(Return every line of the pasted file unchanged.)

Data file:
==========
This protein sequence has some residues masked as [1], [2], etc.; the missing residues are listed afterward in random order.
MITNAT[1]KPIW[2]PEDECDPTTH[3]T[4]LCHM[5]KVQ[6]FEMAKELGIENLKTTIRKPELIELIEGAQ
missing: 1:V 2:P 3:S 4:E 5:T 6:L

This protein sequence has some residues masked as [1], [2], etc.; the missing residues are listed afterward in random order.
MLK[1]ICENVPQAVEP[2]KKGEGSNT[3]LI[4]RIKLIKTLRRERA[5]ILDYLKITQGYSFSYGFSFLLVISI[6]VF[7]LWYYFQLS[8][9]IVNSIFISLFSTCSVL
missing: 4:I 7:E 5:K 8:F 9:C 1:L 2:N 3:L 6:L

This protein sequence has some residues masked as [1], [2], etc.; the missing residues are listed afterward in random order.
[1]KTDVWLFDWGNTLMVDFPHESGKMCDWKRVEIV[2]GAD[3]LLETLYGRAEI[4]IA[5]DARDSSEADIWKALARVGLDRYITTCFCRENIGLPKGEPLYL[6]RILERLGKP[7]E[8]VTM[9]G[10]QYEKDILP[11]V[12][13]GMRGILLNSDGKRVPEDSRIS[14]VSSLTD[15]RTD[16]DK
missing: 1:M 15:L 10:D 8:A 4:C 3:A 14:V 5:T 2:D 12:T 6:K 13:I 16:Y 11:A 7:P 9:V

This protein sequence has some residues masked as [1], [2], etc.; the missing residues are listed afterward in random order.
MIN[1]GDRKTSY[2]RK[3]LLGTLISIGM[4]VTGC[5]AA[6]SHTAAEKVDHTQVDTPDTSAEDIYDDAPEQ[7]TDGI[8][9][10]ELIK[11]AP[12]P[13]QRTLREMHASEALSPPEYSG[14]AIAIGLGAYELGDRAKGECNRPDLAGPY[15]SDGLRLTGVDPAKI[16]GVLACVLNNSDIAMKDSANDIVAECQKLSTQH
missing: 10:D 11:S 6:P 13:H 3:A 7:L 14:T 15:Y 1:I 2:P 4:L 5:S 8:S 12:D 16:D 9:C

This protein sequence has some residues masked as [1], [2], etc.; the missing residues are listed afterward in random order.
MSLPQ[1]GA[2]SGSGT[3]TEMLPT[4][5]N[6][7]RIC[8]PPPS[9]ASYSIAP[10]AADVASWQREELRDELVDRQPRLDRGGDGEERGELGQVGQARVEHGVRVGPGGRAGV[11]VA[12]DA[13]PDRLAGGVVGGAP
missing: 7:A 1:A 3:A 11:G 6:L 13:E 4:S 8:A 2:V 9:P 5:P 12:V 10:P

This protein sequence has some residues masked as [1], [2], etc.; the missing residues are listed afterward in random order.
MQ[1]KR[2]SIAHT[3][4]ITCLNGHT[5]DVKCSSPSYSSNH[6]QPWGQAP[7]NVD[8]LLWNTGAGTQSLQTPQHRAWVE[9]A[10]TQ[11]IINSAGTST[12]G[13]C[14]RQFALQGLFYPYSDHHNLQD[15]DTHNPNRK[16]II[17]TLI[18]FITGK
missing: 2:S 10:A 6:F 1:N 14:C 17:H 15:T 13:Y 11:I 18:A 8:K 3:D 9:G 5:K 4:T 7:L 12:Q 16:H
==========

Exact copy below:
This protein sequence has some residues masked as [1], [2], etc.; the missing residues are listed afterward in random order.
MITNAT[1]KPIW[2]PEDECDPTTH[3]T[4]LCHM[5]KVQ[6]FEMAKELGIENLKTTIRKPELIELIEGAQ
missing: 1:V 2:P 3:S 4:E 5:T 6:L

This protein sequence has some residues masked as [1], [2], etc.; the missing residues are listed afterward in random order.
MLK[1]ICENVPQAVEP[2]KKGEGSNT[3]LI[4]RIKLIKTLRRERA[5]ILDYLKITQGYSFSYGFSFLLVISI[6]VF[7]LWYYFQLS[8][9]IVNSIFISLFSTCSVL
missing: 4:I 7:E 5:K 8:F 9:C 1:L 2:N 3:L 6:L

This protein sequence has some residues masked as [1], [2], etc.; the missing residues are listed afterward in random order.
[1]KTDVWLFDWGNTLMVDFPHESGKMCDWKRVEIV[2]GAD[3]LLETLYGRAEI[4]IA[5]DARDSSEADIWKALARVGLDRYITTCFCRENIGLPKGEPLYL[6]RILERLGKP[7]E[8]VTM[9]G[10]QYEKDILP[11]V[12][13]GMRGILLNSDGKRVPEDSRIS[14]VSSLTD[15]RTD[16]DK
missing: 1:M 15:L 10:D 8:A 4:C 3:A 14:V 5:T 2:D 12:T 6:K 13:I 16:Y 11:A 7:P 9:V

This protein sequence has some residues masked as [1], [2], etc.; the missing residues are listed afterward in random order.
MIN[1]GDRKTSY[2]RK[3]LLGTLISIGM[4]VTGC[5]AA[6]SHTAAEKVDHTQVDTPDTSAEDIYDDAPEQ[7]TDGI[8][9][10]ELIK[11]AP[12]P[13]QRTLREMHASEALSPPEYSG[14]AIAIGLGAYELGDRAKGECNRPDLAGPY[15]SDGLRLTGVDPAKI[16]GVLACVLNNSDIAMKDSANDIVAECQKLSTQH
missing: 10:D 11:S 6:P 13:H 3:A 7:L 14:T 15:Y 1:I 2:P 4:L 5:S 8:S 12:D 16:D 9:C

This protein sequence has some residues masked as [1], [2], etc.; the missing residues are listed afterward in random order.
MSLPQ[1]GA[2]SGSGT[3]TEMLPT[4][5]N[6][7]RIC[8]PPPS[9]ASYSIAP[10]AADVASWQREELRDELVDRQPRLDRGGDGEERGELGQVGQARVEHGVRVGPGGRAGV[11]VA[12]DA[13]PDRLAGGVVGGAP
missing: 7:A 1:A 3:A 11:G 6:L 13:E 4:S 8:A 2:V 9:P 5:P 12:V 10:P

This protein sequence has some residues masked as [1], [2], etc.; the missing residues are listed afterward in random order.
MQ[1]KR[2]SIAHT[3][4]ITCLNGHT[5]DVKCSSPSYSSNH[6]QPWGQAP[7]NVD[8]LLWNTGAGTQSLQTPQHRAWVE[9]A[10]TQ[11]IINSAGTST[12]G[13]C[14]RQFALQGLFYPYSDHHNLQD[15]DTHNPNRK[16]II[17]TLI[18]FITGK
missing: 2:S 10:A 6:F 1:N 14:C 17:H 15:T 13:Y 11:I 18:A 8:K 3:D 9:G 5:K 4:T 7:L 12:Q 16:H